Last month we had a 2012 Subaru Forester Touring (2.5-liter four-cylinder engine) come in with the check-engine light on. The customer said the warning light came on about a week earlier.
The only symptoms were the check-engine light and a burning smell.
We test-drove the car first to confirm the customer complaint. The car drove fine, but there was a smell of burning oil when we got it back to the shop.
We connected the car to the Subaru scanner and pulled the trouble codes. There were no pending codes, but there was a code P0171 (system lean bank 1) stored in the history.
I spend a lot of time focusing on the data we collect during diagnoses. One of the most important groups of data we analyze is the freeze-frame data. The freeze-frame data is the exact condition of the engine when the code is set.
We found that the freeze-frame data was stored when the car was fully warm at 60 mph. The short-term fuel trim was at 35.2% and the long-term fuel trim at 17.2%.
The fuel trims are particularly important because they show us how the fuel system is operating. The optimum fuel trim would be 0. If the fuel trims are at 0, it means the computer is not adding or subtracting fuel. Because both of the fuel trims were high, we assumed that the mass air flow sensor was giving an incorrect value or there may be a large vacuum leak.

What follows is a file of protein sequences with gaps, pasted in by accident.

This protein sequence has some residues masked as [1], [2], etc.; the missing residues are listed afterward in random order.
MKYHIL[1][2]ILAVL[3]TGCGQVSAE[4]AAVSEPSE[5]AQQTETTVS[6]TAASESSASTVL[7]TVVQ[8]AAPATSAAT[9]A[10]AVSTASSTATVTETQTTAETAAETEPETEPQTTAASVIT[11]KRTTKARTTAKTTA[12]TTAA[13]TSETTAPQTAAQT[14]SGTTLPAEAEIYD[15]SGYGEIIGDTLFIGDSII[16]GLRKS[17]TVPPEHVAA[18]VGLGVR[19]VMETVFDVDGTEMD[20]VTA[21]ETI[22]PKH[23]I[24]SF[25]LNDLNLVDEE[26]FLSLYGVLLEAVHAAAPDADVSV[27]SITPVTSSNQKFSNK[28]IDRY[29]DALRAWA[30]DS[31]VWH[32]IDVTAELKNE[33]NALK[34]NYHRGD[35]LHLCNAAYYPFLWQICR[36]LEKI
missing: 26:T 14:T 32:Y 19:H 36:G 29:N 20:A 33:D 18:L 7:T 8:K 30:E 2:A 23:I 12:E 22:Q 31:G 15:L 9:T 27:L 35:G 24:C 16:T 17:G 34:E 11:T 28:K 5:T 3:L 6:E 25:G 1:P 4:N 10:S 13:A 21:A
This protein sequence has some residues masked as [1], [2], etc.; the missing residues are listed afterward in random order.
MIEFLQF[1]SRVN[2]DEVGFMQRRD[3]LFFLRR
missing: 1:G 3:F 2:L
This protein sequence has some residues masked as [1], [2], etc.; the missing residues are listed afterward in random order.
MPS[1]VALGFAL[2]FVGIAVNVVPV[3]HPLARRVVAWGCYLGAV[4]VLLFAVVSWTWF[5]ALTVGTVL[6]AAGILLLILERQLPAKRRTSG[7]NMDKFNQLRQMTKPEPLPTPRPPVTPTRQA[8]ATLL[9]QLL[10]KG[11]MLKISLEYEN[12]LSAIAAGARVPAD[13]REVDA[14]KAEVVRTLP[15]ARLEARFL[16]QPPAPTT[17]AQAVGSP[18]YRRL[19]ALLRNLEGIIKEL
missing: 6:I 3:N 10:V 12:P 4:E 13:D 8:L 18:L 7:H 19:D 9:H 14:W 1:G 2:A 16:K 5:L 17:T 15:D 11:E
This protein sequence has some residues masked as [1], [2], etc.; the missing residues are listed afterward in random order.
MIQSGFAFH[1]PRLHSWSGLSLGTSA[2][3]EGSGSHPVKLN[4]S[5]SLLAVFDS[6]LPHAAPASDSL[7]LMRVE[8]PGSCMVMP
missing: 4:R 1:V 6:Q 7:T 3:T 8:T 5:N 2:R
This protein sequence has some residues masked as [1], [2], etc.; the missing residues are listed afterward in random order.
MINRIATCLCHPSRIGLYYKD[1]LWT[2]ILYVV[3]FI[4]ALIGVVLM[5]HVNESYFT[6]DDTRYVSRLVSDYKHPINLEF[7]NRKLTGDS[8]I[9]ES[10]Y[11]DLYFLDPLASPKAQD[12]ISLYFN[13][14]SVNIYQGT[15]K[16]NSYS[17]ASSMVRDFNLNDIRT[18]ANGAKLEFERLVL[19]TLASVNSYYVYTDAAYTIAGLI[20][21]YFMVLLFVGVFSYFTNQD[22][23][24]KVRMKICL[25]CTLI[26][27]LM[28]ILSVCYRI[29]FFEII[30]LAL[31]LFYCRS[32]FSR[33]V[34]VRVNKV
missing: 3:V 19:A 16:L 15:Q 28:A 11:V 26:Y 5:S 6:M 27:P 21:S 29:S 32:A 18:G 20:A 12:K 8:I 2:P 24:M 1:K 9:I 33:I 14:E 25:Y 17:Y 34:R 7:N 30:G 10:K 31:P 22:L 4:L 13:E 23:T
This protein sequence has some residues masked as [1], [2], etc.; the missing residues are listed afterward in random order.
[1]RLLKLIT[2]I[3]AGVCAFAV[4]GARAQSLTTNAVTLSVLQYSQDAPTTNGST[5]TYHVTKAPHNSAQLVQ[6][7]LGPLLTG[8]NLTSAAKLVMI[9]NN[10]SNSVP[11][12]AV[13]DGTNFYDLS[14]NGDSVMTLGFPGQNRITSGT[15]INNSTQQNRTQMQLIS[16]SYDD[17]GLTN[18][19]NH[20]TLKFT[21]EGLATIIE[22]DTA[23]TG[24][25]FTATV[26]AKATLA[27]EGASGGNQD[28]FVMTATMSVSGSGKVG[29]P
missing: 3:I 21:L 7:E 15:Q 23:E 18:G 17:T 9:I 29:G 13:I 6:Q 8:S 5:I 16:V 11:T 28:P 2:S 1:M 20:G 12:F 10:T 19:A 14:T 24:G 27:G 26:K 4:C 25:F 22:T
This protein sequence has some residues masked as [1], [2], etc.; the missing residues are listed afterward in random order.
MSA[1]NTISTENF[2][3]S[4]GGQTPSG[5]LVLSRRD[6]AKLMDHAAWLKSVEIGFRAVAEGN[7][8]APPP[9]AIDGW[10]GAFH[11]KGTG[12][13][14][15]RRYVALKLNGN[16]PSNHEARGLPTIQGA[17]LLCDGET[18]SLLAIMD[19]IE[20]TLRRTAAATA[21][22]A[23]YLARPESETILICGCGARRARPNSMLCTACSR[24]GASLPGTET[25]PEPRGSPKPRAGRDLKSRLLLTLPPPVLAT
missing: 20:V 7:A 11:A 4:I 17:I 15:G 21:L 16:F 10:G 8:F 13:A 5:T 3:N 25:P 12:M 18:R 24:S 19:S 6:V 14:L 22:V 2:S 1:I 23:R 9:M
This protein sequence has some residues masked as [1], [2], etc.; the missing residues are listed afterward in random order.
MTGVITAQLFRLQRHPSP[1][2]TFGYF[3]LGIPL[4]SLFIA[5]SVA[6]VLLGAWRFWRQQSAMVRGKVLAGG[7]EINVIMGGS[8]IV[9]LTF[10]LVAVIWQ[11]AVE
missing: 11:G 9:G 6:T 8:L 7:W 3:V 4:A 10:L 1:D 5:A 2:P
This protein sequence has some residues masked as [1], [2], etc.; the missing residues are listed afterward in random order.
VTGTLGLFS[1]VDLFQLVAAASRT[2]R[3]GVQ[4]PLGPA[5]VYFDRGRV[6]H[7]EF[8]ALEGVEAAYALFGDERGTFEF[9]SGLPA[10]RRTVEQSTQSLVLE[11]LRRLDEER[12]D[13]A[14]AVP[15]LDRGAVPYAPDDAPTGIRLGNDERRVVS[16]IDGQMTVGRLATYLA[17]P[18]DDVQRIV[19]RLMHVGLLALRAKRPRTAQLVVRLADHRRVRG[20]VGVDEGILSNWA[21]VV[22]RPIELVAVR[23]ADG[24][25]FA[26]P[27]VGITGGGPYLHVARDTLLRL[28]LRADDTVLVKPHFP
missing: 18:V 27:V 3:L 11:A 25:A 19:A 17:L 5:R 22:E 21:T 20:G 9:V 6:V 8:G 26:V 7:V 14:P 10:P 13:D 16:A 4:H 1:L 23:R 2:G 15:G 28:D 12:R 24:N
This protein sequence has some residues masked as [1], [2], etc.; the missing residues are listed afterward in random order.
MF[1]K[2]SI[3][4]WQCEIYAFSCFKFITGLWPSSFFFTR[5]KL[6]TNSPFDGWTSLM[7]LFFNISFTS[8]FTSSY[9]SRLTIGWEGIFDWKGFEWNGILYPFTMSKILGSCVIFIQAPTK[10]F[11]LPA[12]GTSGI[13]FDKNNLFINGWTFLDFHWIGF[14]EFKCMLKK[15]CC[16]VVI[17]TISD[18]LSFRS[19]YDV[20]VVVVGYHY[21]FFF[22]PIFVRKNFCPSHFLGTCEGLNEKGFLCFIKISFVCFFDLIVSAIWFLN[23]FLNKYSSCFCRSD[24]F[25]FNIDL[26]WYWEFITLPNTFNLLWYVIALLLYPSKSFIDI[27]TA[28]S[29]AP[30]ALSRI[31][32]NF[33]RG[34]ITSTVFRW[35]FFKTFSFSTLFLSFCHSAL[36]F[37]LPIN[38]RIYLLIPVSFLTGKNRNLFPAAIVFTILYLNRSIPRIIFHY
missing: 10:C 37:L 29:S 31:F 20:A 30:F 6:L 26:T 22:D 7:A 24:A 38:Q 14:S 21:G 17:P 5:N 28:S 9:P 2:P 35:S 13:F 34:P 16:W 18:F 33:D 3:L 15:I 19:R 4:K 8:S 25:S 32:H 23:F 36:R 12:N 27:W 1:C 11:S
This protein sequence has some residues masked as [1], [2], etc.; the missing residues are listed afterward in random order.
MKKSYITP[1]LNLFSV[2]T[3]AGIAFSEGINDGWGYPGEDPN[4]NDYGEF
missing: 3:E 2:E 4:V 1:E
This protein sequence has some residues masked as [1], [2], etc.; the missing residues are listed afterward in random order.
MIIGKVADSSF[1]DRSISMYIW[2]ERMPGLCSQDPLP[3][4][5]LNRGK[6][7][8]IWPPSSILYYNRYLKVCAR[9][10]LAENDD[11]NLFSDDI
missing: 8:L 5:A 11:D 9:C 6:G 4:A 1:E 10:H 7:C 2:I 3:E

Diagnosing the problem
We then test-drove the car again, but this time with the scanner connected to the car. We graphed the mass air flow sensor and monitored the fuel trims at the same time. We found that the mass air flow sensor was calculating correctly and the downstream oxygen was indicating adequate fuel trims.
Because the engine data was coming back correctly, we thought there may be a mechanical problem. We then performed a smoke test on the intake system, looking for vacuum leaks. There were no leaks.
While we performed the diagnostic, we also checked for the cause of the burning smell. We found that there was quite a large oil leak coming from the front right side of the engine. It was leaking from the right-side lower corner of the front timing cover and possibly the right-side valve cover.
After further investigation, we discovered that the oil was dripping straight into the front lean air fuel ratio sensor. This sensor is responsible for a large amount of the fuel control, directly out of the engine.
We then started looking at the data coming out of the front lean air fuel ratio sensor and it did not match with any of the actual engine data. The front air fuel ratio sensor was soaked with engine oil so badly that it was corrupted. This led to the sensor giving the engine computer incorrect data.
We do see timing cover oil leaks from the new Subaru chain motors, but we had never before seen one leak onto the front air fuel ratio sensor this severely.
I called the customer and told her we had to repair the oil leak in the front timing cover and replace the front lean air fuel ratio sensor and possibly the right-side valve cover as well.
After we repaired the leaks and replaced the sensor, we cleared codes and test-drove the car. All the monitors ran well and no codes returned.
This was an interesting challenge, because the powertrain never actually had a problem – except for the oil leak. This type of problem reminds me why it is so important to always be focused on finding clues in the data.